Nine-year-old Tika had never flown before. Now he would be travelling in a small, twin engine plane, high into the Himalayas, back to his home district of Humla, one of the most remote areas of Nepal.
Like so many children from Humla, Tika had been taken from his family by traffickers. For a high fee, they promised his parents that he would be well cared for and educated in an institution in the city. Instead, he was taken to an orphanage where he survived alone for two years. He was neglected, abused and exploited to elicit donations from tourists.
When the Covid-19 emergency began, the owners of the orphanage shut up shop. The children whose families lived nearby were sent straight home, with no planning or preparation. But Tika and two other little boys whose families lived hundreds of miles away over the mountains, were virtually abandoned and left to fend for themselves for weeks.
Tika survived alone for two years, neglected, abused and exploited to elicit donations from tourists.
When the Nepali child protection authorities discovered what had happened, they asked our local partners, the NGOs, Forget me Not and The Himalayan Innovative Society (THIS), to care for the children at their transit home and help reintegrate them with their families. Over the summer, their skilled family tracers, managed to find and contact the children’s parents and prepare everyone to be reunited.
On the morning of October 2020, Tika and three other children – Prani, Deepa and Sonika – began their journey home.
They were introduced to a dedicated social worker called Tenzin Lama. With long experience of reuniting children from orphanages with their families, he had come to accompany the children to the airport. “They were all smiling with nervousness and excitement”, Tenzin told us. “On the way, I answered their questions and talked to them about what to expect when they arrived, how living in a family is different to living in an orphanage”.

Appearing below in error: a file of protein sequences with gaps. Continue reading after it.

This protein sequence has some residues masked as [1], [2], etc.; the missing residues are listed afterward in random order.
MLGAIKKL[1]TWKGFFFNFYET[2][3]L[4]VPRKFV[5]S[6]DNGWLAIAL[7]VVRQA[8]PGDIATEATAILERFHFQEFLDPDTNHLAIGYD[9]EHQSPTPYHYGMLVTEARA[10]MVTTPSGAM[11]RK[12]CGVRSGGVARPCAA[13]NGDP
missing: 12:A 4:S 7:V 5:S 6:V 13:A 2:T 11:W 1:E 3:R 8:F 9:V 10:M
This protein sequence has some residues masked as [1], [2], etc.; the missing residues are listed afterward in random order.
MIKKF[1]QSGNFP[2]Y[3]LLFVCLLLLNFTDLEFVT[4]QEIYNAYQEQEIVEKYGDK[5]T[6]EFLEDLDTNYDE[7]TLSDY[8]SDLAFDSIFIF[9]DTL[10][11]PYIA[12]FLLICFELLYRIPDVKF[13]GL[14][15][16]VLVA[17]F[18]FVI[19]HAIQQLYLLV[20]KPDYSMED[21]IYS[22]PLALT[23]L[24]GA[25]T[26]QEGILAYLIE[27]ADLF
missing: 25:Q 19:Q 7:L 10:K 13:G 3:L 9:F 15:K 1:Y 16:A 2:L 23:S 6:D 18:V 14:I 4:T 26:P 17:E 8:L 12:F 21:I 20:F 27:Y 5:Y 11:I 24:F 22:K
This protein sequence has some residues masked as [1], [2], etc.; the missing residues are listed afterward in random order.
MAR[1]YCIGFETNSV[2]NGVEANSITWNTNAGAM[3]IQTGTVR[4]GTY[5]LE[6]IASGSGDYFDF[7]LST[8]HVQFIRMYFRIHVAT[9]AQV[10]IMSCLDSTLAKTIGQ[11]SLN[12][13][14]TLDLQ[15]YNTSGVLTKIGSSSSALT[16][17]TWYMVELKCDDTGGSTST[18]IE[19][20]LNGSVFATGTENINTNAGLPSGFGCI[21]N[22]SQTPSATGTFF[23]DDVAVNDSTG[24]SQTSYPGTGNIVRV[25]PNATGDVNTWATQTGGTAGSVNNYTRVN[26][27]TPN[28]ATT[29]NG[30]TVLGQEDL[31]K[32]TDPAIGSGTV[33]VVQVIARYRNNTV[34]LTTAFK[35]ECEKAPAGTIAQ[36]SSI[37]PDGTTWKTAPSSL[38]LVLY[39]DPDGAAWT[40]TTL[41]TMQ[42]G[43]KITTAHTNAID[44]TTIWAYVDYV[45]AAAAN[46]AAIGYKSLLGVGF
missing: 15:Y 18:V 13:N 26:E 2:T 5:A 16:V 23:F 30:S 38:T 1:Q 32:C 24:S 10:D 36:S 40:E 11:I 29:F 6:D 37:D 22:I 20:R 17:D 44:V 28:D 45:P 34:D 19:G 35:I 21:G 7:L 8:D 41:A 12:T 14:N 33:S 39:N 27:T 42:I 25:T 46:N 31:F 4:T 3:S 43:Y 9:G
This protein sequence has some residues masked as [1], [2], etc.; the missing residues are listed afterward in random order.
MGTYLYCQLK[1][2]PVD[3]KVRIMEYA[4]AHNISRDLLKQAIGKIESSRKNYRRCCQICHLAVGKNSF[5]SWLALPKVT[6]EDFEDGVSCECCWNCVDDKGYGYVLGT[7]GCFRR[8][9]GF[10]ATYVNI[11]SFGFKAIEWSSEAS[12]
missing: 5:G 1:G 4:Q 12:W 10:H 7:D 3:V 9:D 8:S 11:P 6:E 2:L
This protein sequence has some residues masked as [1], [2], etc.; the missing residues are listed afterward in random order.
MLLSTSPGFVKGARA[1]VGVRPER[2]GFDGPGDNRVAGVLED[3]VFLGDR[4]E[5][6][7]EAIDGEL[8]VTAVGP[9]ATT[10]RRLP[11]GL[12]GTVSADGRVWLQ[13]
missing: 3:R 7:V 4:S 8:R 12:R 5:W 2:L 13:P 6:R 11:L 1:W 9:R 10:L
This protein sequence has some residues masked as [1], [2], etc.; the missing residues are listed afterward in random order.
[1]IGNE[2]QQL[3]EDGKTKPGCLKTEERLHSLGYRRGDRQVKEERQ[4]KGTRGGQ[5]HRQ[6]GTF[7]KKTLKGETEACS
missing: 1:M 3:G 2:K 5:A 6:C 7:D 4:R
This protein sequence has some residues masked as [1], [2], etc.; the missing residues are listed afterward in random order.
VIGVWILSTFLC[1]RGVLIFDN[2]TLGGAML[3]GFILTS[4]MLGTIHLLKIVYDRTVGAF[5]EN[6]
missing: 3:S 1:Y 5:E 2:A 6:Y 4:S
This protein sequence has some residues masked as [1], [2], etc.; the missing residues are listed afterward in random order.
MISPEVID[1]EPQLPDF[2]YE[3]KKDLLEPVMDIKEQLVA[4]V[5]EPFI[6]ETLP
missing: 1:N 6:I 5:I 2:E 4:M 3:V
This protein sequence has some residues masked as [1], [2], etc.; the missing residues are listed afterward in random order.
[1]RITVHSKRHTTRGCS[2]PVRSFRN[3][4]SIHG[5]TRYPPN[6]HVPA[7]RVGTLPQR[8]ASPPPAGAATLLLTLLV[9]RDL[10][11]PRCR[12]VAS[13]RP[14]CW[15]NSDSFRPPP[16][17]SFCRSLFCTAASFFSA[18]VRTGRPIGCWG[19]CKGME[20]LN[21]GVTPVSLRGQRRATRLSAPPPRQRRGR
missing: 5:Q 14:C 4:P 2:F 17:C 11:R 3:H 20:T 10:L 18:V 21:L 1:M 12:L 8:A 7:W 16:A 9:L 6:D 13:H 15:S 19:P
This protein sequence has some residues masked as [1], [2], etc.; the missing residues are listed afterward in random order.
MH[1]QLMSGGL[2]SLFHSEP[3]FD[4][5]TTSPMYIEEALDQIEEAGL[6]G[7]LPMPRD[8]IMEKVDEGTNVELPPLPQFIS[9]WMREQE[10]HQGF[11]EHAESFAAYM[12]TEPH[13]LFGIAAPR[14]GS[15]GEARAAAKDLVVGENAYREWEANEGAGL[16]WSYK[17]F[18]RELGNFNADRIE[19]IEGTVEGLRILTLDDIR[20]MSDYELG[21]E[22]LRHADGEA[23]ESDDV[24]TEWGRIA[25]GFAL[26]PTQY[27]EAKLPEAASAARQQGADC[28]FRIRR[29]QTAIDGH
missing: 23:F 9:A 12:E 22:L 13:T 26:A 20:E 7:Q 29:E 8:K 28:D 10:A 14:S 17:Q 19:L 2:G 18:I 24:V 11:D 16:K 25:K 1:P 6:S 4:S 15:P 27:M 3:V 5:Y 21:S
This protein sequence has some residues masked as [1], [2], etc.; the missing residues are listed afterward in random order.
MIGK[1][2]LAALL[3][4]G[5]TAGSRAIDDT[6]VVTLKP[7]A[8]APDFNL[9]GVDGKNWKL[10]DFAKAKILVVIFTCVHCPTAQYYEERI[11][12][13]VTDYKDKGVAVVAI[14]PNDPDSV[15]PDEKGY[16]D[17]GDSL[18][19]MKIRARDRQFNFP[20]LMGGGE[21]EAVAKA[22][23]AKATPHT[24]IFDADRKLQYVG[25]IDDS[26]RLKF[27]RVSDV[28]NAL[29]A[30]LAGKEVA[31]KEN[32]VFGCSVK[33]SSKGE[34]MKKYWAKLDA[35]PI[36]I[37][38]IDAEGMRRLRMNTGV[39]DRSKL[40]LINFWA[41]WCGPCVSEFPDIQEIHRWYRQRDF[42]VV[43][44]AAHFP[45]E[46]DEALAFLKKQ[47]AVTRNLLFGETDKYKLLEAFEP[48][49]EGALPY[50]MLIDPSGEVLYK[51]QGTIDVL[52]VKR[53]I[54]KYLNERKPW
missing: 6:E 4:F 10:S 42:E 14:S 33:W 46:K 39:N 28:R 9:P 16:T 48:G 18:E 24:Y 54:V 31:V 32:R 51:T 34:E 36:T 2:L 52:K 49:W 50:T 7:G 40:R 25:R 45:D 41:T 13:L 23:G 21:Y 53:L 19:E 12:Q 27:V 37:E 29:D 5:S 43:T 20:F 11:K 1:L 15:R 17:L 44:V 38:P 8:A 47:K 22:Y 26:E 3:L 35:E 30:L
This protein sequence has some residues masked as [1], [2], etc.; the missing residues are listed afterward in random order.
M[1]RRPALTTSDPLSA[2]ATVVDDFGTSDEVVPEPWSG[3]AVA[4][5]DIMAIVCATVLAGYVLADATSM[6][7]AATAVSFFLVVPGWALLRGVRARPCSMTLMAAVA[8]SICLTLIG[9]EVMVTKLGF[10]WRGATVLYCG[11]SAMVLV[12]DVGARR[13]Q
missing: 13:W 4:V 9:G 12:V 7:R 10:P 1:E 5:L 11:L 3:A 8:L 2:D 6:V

At the airport, once the necessary Covid checks had been made, Tenzin entrusted the children to his fellow Reintegration Officer, Mangal Lama, who guided and reassured them through their hour-long flight through the mountains, to Simikot, 3,000 feet above sea level and the main town in Humla district.
“On the way, I answered their questions and talked to them about what to expect when they arrived, how living in a family is different to living in an orphanage”.Tenzin Lama, social worker
At 7.40am, they landed safely back home. The children were met by Prabhujan Shahi, another member of the reintegration team. A few days before, he had contacted the children’s parents and confirmed their journey plan, giving them time to travel from their villages, to be there when their children landed. Local officials were also on hand, to ensure that all proper procedures were followed and guardianship of the children was legally restored to their families.
Finally, once all the paperwork and checks had been completed, the social workers and the officials stepped back and allowed Tika, Prani, Deepa and Sonika to be alone with their families for a short time, before making the final arrangements for them to return home to their villages.
“We could see the happiness and love in the faces of the parents and their children. They had been so worried about their children before, but now they were so happy to be reunited with them again.”Prabhujan Shahi, FMN Reintegration team member
Today, Tika, Prani, Deepa and Sonika are all safely back at home with their families. Prabhujan and his colleagues keep in contact by phone. They also make regular visits to see the children in person, walking for days to reach their villages and ensure they remain safe and happy where they belong, with their parents and their siblings to love them.